1803 - 1810

On 15th September, 1803, he made his first appearance at Drury Lane, as Norval in 'Douglas', playing Anhalt in 'Lovers' Vows' on 22nd to the Amelia of his wife. Here he remained two years, playing among other characters Petruchio and Duke Aranza, and returned to Covent Garden 18th October. 1805 as the original Rugantamo, the Bravo of Venice, in Monk Lewis's play of that name.

Johnston was in Edinburgh during the summer of 1805, when he resided at number 9 St James Square. In 1807 and 1808 he acted at Crow Street Theatre Royal in Dublin.

On 4th October, 1808 he wrote to Robert Dundas to apply for the position of manager of the Edinburgh Theatre (letter in the National Library of Scotland.)


The interior of Covent Gatrden Theatre, 1804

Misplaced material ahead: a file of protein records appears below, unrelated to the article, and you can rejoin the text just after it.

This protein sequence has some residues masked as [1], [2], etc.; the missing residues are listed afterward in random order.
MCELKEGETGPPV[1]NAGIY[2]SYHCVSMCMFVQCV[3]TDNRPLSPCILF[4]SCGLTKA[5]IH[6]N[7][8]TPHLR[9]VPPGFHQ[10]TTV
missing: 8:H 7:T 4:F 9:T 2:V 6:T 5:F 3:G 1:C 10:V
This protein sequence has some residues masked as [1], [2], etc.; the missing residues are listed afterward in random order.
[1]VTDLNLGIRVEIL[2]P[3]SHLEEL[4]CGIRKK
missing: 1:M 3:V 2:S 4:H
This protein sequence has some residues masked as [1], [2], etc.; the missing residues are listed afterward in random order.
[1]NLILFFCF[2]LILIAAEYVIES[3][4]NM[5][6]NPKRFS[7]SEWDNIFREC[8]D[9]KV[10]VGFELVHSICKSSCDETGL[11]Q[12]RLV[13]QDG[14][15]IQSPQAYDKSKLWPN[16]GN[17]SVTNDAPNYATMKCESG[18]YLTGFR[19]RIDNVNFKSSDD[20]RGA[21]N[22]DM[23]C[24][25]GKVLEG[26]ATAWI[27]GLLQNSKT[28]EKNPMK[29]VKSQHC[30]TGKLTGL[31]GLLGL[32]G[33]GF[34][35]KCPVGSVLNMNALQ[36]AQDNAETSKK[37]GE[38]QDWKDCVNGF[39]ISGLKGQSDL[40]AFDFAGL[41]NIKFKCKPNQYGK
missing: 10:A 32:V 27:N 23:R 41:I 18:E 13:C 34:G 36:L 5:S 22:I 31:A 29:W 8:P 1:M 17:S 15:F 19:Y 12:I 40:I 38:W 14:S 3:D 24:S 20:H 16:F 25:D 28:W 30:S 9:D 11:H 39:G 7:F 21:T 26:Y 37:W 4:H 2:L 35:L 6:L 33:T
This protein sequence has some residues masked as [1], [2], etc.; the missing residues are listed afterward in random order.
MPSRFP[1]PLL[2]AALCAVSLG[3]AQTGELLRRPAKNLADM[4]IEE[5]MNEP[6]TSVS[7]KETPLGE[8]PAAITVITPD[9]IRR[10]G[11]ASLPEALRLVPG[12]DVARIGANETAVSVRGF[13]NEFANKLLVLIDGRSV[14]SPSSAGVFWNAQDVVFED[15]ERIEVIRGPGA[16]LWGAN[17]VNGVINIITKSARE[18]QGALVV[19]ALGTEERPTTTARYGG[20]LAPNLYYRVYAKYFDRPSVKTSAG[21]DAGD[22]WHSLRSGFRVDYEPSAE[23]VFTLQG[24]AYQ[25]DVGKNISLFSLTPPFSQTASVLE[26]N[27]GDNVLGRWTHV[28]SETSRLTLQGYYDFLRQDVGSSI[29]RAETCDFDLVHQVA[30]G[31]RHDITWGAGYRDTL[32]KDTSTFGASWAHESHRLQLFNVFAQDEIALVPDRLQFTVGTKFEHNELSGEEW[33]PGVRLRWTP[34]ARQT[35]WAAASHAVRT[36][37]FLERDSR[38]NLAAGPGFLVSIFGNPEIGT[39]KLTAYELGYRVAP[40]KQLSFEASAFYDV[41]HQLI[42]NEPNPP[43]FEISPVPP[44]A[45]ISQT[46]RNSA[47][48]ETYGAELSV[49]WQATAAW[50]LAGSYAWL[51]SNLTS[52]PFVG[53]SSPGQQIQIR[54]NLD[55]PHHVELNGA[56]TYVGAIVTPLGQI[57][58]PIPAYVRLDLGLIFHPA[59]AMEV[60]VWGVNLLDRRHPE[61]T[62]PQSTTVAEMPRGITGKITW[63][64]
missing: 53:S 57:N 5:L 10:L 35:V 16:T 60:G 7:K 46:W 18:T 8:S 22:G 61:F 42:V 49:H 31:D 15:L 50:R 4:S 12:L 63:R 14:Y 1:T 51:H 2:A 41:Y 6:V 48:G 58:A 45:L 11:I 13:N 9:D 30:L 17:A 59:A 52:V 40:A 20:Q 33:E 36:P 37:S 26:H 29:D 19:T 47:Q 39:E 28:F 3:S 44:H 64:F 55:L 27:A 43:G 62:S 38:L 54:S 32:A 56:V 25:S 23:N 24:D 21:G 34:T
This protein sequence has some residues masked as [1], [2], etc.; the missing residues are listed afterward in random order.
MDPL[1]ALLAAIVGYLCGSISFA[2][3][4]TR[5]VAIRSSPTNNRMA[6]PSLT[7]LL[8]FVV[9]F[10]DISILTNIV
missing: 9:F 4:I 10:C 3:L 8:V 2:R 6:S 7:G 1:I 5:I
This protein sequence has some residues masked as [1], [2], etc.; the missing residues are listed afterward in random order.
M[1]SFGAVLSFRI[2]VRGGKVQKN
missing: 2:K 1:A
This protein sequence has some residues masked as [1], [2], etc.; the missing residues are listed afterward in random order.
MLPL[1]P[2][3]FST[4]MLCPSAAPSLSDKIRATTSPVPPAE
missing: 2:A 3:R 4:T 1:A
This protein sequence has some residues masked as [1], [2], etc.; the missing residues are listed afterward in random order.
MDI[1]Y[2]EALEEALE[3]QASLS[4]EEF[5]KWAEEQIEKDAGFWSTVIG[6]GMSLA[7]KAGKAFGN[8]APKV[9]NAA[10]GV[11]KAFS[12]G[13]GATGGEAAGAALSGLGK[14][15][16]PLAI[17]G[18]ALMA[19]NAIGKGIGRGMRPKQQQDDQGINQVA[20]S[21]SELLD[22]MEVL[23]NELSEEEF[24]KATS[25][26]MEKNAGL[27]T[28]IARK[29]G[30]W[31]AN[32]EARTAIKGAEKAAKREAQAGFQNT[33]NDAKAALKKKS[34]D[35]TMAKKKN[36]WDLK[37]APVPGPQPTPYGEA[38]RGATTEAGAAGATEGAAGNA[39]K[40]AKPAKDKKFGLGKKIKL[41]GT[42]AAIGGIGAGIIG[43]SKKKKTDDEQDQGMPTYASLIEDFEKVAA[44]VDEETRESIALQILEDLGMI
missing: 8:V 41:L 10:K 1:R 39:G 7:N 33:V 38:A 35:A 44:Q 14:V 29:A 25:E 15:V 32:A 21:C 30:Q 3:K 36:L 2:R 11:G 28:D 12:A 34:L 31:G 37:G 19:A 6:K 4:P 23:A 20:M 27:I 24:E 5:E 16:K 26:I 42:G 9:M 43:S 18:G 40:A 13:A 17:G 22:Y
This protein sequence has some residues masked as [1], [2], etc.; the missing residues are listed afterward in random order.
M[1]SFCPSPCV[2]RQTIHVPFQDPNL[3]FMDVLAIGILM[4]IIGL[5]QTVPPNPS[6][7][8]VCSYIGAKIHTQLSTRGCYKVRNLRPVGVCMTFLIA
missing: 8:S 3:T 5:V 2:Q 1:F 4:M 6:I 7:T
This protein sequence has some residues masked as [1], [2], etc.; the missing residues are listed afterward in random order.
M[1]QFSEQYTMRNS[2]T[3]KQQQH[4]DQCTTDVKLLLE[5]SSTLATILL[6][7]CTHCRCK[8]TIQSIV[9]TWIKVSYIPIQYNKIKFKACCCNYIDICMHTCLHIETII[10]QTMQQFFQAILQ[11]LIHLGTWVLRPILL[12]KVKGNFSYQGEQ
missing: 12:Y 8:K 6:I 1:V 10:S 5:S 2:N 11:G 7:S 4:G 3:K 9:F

1811 - 1816

During this period Johnston managed various theatres: Astley’s Amphitheatre in Dublin, 1811-12, and at Aberdeen, Greenock and Glasgow.  

In May 1812, Johnston appears in Ayr with Mrs Fulton and Miss Treby.

In 1814 Harriet Siddons and William Murray had the lease of the theatre in Perth.  The Siddons sub-let the theatre to Henry Johnston on March 11th, 1814, when that actor gave recitals from Cato, Henry IV., and Collin's 'Ode to the Passions.' The Siddons' lease ran an uneventful course, and there is no mention of other entertainments until October 17th, when the comic opera, The Soldier's Return, was presented.

Theatre Royal in Ayr opens on 30th October 1815.  Johnston is manager and lessee of the Theatre.  He appears with a large company, for a six week season of nightly performances.  Performers include Mason, Tyrie, Lacy, Tayleure, Mackay, Scott, Shaw, Arkin, Andrews, McCann, Bromby and Mrs Bromby, Mrs. Macnamara, Mrs. Tyrie Miss Wallack, Miss O'Keefe, Mrs. Atkins, Miss Atkins.  Meggett, Mrs. Clarke.  Mrs. Garrick, and Mrs Tayleure, are engaged for a few nights.